In a world fueled by massive amounts of monetary easing and
voracious rate-cutting by scores of global central banks, dips in
more sanguine times represented buying opportunities. The other
side of that coin is that picking bottoms is tricky business and
a task that is made even harder in the developing world.
Yet buyers are tempting fate in Egypt, North Africa's largest
economy, and that explains why the downtrodden Market Vectors
Egypt ETF (NYSE:
) is up 2.7 percent Thursday. Just this month non-Arab foreign
investors have committed $34 million to beaten down Egyptian
according to Bloomberg
That may not sound like a lot, and by some estimates $34
million is about seven hours of profit for Exxon Mobil (NYSE:
), but $34 million is 26 percent more than the current assets
under management tally for EGPT.
To state the obvious, investing in Egypt is not for the faint
of heart. Even after the Arab Spring two years ago, Egypt is
still beset by political turmoil. Unemployment is well into the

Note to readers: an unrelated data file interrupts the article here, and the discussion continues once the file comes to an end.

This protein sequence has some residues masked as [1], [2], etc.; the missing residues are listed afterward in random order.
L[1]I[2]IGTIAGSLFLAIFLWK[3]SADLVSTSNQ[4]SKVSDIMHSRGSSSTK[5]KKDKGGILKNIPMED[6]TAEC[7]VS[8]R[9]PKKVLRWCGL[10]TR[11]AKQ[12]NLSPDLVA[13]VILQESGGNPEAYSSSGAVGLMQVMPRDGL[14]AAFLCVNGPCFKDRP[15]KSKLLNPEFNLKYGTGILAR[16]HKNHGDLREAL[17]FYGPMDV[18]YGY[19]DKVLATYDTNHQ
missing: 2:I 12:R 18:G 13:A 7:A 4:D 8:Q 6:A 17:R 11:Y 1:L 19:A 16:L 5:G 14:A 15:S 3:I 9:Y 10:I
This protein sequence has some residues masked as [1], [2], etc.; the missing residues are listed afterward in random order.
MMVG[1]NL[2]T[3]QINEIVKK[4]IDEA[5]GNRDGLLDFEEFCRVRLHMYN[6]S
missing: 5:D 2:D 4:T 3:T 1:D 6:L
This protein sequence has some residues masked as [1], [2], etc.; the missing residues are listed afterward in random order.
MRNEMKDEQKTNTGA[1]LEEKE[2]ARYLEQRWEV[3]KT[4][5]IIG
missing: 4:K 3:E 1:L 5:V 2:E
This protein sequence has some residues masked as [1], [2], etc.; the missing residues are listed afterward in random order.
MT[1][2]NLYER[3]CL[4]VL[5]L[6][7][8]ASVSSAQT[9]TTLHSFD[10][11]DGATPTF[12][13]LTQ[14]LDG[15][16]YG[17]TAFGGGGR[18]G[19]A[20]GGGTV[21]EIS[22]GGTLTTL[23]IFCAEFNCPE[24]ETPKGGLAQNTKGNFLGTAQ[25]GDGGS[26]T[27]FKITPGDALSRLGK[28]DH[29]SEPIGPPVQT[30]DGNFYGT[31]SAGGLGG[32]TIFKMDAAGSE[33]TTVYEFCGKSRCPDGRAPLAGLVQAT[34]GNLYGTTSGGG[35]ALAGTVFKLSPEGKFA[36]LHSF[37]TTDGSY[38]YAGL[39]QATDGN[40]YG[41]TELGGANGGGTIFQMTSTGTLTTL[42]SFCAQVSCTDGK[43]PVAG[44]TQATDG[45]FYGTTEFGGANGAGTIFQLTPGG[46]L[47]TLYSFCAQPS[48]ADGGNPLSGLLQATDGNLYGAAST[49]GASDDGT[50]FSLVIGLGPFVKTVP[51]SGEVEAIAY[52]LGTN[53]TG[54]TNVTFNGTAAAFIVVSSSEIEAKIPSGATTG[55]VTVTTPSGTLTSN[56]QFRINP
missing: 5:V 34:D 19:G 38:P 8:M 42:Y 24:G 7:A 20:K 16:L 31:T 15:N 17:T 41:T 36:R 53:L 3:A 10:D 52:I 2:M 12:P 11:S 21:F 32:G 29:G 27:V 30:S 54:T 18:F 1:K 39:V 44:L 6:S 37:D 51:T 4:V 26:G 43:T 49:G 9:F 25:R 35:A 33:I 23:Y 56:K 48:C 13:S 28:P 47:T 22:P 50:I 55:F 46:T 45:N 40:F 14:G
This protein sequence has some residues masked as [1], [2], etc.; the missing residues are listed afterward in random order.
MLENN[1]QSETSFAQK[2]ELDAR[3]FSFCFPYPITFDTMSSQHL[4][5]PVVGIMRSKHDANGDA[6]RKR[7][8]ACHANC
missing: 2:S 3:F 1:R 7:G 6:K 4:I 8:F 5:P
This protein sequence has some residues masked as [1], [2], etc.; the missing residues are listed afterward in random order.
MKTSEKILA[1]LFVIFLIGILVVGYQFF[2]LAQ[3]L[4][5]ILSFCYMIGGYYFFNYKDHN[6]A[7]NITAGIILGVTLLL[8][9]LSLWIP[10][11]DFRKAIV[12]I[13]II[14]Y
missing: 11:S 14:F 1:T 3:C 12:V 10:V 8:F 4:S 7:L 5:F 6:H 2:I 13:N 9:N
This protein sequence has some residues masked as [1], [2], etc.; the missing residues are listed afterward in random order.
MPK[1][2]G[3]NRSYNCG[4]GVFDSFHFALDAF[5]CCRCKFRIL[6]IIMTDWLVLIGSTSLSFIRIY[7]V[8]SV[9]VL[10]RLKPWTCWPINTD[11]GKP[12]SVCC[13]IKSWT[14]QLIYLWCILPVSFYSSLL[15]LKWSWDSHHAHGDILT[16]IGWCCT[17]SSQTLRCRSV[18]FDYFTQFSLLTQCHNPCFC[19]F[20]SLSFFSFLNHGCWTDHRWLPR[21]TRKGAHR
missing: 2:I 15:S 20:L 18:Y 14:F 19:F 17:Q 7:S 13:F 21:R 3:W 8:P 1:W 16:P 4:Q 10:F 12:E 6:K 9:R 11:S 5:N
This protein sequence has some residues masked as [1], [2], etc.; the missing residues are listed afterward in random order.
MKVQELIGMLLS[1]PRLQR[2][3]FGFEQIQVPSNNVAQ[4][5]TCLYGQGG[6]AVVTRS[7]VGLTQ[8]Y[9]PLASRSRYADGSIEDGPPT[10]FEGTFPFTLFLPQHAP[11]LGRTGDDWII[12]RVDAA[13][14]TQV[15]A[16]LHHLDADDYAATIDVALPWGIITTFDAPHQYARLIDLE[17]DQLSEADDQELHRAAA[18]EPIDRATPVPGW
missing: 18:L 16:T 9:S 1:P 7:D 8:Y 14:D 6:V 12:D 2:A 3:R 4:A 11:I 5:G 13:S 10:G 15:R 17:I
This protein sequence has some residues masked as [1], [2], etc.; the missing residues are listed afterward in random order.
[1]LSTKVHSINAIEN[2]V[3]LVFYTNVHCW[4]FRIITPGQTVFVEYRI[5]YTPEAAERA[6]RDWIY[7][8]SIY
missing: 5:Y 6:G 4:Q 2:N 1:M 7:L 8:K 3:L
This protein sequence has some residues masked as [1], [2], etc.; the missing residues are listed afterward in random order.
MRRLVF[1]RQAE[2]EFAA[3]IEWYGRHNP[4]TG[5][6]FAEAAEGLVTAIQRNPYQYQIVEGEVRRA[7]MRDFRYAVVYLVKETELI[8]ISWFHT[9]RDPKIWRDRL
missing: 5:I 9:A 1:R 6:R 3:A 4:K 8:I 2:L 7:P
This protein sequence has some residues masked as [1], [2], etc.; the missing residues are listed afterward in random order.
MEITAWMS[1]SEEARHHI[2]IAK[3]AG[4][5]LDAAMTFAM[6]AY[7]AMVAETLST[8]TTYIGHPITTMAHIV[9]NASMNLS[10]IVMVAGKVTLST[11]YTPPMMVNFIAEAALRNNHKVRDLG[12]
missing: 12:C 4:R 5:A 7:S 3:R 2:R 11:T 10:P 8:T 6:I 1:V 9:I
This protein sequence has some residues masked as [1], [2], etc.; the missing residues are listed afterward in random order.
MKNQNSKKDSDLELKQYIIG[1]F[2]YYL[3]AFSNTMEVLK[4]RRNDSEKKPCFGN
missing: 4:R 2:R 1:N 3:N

double-digits, but roughly a quarter of the nation's young people
cannot find jobs.
Domestic and regional geopolitical concerns coupled with
dwindling foreign currency reserves
sent EGPT down 13 percent in the first quarter, but the declines
have not stopped. Since the start of the second quarter, the ETF
lost another 13 percent prior to Thursday's bounce.
EGPT sits with a year-to-date loss of almost 30 percent, one
that confirms the bear market for the EGX 30. Egypt's benchmark
index is off 23 percent since September, according to Bloomberg,
but even in May foreigners were modest net buyers of Egyptian
It is easy to see how some could be seduced by Egyptian
stocks. Specific to EGPT, the ETF had a P/E ratio of less than 10
and a price-to-book ratio of less than one at the end of May,
according to Market Vectors data
, implying the fund trades a steep discount to the broader
emerging markets universe. Then there is a 30-day SEC yield that
is fast approaching 15 percent, though that is a yield
to be cautious about
Still, EGPT remains a mixed bag. At best. The ETF labors
around its lowest levels since the Arab Spring and Egypt is in
losing its emerging markets status
. Think that cannot happen? Think again. Index provider already
demoted another North African nation, Morocco, to frontier from
All of that is a long way of saying what investors should
realize with Egypt and EGPT: There might be plenty of reward, but
there is definitely ample risk.
For more on
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